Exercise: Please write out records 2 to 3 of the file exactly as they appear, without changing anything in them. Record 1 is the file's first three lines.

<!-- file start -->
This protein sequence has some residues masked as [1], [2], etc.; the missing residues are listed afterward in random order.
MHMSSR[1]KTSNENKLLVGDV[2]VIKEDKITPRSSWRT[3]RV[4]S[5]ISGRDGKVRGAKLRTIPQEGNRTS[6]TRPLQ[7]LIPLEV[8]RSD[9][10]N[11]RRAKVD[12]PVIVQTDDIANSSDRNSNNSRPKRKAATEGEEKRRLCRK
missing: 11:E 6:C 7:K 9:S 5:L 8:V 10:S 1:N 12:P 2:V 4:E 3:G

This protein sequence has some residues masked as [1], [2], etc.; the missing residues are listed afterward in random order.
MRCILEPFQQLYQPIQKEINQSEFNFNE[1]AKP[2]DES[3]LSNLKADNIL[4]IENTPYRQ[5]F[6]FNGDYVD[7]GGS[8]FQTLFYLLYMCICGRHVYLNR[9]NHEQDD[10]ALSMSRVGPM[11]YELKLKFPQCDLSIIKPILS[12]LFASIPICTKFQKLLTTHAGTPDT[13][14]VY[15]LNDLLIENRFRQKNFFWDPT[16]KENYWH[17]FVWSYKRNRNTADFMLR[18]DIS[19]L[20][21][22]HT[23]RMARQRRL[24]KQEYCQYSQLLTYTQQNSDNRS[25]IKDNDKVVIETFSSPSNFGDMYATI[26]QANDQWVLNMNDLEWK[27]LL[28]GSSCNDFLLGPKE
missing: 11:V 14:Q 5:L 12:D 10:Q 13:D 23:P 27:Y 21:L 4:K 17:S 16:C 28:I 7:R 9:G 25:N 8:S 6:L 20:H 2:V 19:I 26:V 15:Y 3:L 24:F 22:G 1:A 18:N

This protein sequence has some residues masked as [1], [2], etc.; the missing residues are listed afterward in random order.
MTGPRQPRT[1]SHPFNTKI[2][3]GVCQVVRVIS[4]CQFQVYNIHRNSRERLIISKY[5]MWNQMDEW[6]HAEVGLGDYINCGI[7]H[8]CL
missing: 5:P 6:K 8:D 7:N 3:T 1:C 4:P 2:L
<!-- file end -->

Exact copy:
This protein sequence has some residues masked as [1], [2], etc.; the missing residues are listed afterward in random order.
MRCILEPFQQLYQPIQKEINQSEFNFNE[1]AKP[2]DES[3]LSNLKADNIL[4]IENTPYRQ[5]F[6]FNGDYVD[7]GGS[8]FQTLFYLLYMCICGRHVYLNR[9]NHEQDD[10]ALSMSRVGPM[11]YELKLKFPQCDLSIIKPILS[12]LFASIPICTKFQKLLTTHAGTPDT[13][14]VY[15]LNDLLIENRFRQKNFFWDPT[16]KENYWH[17]FVWSYKRNRNTADFMLR[18]DIS[19]L[20][21][22]HT[23]RMARQRRL[24]KQEYCQYSQLLTYTQQNSDNRS[25]IKDNDKVVIETFSSPSNFGDMYATI[26]QANDQWVLNMNDLEWK[27]LL[28]GSSCNDFLLGPKE
missing: 11:V 14:Q 5:L 12:D 10:Q 13:D 23:P 27:Y 21:L 4:K 17:S 16:C 28:I 7:R 9:G 25:N 8:S 6:L 20:H 2:V 19:I 26:V 15:Y 3:L 24:F 22:G 1:A 18:N

This protein sequence has some residues masked as [1], [2], etc.; the missing residues are listed afterward in random order.
MTGPRQPRT[1]SHPFNTKI[2][3]GVCQVVRVIS[4]CQFQVYNIHRNSRERLIISKY[5]MWNQMDEW[6]HAEVGLGDYINCGI[7]H[8]CL
missing: 5:P 6:K 8:D 7:N 3:T 1:C 4:P 2:L